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The training set contains $p$ papers. Each paper is annotated as research or non-research. To develop the research paper filter, we consider the $W$ most frequent phrases in a paper. The research paper filter will use the presence/absence of these $W$ phrases to decide if the paper is indeed a research paper or not.

  1. How many possible hypothesis are there?

    I have $2^W$ possible hypothesis, but if we are including conjunctive hypothesis symbols, then I would say $4^W$. Is my logic correct?

  2. How many of them are consistent?

    For this question, I have no idea where to begin. Any insight?

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I'm not seeing where the relationship between hypotheses and research paper is. I know what the relationship is in reality, but your question is a bit unorganized. Perhaps we could think about it in a different way...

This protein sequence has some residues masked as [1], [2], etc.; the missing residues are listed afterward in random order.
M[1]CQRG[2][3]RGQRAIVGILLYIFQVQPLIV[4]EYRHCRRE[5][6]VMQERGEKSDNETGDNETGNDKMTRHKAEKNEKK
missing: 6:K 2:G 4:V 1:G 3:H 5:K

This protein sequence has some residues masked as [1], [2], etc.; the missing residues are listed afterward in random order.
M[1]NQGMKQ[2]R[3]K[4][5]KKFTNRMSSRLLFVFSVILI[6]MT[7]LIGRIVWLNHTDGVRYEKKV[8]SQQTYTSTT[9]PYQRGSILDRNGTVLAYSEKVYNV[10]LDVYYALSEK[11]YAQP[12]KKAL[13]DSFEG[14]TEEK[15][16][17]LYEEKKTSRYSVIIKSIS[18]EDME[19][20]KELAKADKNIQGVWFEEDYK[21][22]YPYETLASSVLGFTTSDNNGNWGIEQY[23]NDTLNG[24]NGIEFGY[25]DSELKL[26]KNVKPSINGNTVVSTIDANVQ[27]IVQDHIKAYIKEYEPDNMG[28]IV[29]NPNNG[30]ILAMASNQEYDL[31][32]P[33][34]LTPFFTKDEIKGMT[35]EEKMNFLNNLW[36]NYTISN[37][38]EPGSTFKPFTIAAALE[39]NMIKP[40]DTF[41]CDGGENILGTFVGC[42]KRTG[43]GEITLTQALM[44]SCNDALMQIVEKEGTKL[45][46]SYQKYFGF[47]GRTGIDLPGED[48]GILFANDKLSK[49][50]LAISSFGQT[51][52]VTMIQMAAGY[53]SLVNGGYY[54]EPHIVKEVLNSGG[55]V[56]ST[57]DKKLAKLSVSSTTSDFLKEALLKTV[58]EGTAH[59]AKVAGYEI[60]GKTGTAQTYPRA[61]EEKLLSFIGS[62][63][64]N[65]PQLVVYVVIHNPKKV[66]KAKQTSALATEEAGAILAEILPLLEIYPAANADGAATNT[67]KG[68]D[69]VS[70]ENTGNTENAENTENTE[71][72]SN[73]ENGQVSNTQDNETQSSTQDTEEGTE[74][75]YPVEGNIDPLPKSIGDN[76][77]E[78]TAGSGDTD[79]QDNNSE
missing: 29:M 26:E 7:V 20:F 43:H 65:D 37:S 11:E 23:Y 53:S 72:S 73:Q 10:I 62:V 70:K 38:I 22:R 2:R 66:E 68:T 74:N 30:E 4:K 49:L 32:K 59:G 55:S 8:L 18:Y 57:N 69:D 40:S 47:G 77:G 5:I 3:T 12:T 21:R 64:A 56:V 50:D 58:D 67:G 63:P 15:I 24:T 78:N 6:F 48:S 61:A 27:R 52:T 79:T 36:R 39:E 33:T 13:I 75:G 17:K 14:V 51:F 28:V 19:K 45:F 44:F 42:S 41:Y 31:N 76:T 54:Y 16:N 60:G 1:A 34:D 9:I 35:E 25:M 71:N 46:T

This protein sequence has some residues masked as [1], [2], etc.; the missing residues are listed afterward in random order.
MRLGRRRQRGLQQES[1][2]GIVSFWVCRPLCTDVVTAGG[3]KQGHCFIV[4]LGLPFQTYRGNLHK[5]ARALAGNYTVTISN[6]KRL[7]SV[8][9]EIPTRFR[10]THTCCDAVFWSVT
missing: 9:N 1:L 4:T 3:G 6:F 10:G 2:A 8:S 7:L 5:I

I would first create a definition of possible hypotheses (i.e., $H_{0}$ and $H_{1}$ are my two possible hypotheses, and every hypothesis will have both a null and an alternative), and then associate a $H_{0}$ with a $H_{1}$ such that a combination of both null and alternative hypotheses equate to one hypothesis.

With this, it's a matter of iteratively counting.

  • With $p \in P$, where $p$ is a paper in the set of papers $P$,
  • With $w \in W$, where $w$ is a word in a set of words $W$ that indicate whether $p$ is a research paper or not,
  • With $i$ as the number of times a $w$ occurred in a $p$,
  • count the number of times a $w$ occurs in each $p$ and iterate $i$ accordingly.
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